When a process terminates the OS will reclaim all allocated memory and will close all open handles. You don't need to worry about MEMORY*) that leaks in the very special event of shutting down the application. The OS will also close all your open handles**), at least theoretically. All those taken into account, it might be safe for you to simply terminate your thread (using TerminateThread(MyThread.Handle)) from your forms destructor, before killing other shared resources. Ask yourself those questions:
- What's the thread doing? Is it safe to terminate it at any time? Example: If the thread is doing any writing to disk, it's unsafe to just kill it, because you might live files on disk in an inconsistant state.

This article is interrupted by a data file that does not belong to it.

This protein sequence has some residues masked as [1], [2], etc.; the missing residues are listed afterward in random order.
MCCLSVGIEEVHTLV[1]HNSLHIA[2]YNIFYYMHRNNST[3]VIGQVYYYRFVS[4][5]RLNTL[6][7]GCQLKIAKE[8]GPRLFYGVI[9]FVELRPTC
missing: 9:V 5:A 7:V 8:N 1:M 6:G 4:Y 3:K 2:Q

- Are you using any resources that aren't automatically freed by Windows? Can't think of an good example here...
If you're on the safe side with both, you can use TerminateThread and not wait for the thread to naturally terminate. A safer approach might a combined approach, maybe you should give the thread a chance to naturally terminate and, if it didn't terminate withing 5 seconds, force-terminate it.
*) I'm talking about memory you can prove only leaks on process termination, like threads you kill without giving them a chance to properly shut down, or global singleton classes you don't free. All other unaccounted memory needs to be tracked down and fixed, because it's an bug.
**) Unfortunately the Windows OS is not bug-free. Example: Anyone that worked with serial devices on the Windows platform knows how easy it is to get the serial-device in a "locked" state, requiring an restart to get it working again. Technically that's also an Handle, end-processing the application that locked it should unlock it.